Welcome to the The Planetary Society's Press Room. Here you'll find the latest information about Society events, programs, personalities, and other news about the exploration of the universe.
To join our media list, or for more information about our news, please contact Danielle Gunn at [email protected] or 626-793-5100.
Mar 28, 2000Planetary Society Calls for Cool Heads in Heated NASA Debate
NASA seems ready to postpone the next Mars lander mission from 2001 to 2003, and the Mars sample return mission, previously scheduled for 2005, will be restructured. However, the Mars orbiter planned for launch in 2001 still seems on track.
Feb 03, 2000Planetary Society Celebrates NEAR's Tryst with Eros
When the Near Earth Asteroid Rendezvous (NEAR) spacecraft arrives at an asteroid called Eros, The Planetary Society, in cooperation with the Johns Hopkins University Applied Physics Laboratory, will host two special events in Laurel, Maryland.
Jul 28, 1999Spacecraft Target Asteroid Named in Planetary Society Contest
The target of NASA's Deep Space 1 mission now has a name: 9969 Braille, after Louis Braille, the inventor of the language system that enables sightless people to read.
Jan 19, 1999Planetary Society Turns Eyes to the Skies for ET
The Planetary Society will turn eyes to the skies to scan for possible light signals with three new optical SETI (the search for extraterrestrial intelligence) programs.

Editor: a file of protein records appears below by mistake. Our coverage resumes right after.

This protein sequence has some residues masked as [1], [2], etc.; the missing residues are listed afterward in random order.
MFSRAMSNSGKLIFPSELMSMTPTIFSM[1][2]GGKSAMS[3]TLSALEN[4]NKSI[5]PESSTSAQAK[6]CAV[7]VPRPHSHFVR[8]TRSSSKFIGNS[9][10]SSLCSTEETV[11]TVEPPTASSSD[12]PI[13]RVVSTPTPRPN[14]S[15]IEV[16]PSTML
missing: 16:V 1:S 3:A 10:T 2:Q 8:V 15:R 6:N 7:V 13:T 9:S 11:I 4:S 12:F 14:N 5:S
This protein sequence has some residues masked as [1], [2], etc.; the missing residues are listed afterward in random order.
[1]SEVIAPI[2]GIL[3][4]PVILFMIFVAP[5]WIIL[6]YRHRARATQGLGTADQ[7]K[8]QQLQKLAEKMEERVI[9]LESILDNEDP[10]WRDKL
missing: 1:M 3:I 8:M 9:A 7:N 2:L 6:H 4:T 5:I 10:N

Latest Articles on planetary.org
Two new global views of Ryugu from Hayabusa2, plus a 3-D animation.
Something new and wonderful appeared in the Meteoritical Bulletin Database—an entire listing of meteorites found on Mars by robotic rovers and their science teams from the years 2005–2017.
What happens when you print a map of Mars the size of a basketball court?
With Hayabusa2 at Ryugu and OSIRIS-REx closing on Bennu, it's the summer of sample return. Why do scientists go to so much trouble for a piece of a another world?
As a monster dust storm grew to encircle the Red Planet in June, Opportunity spent most of the month in the dark, presumably sleeping in a hibernation mode as the skies over Endeavour Crater became darker and darker.
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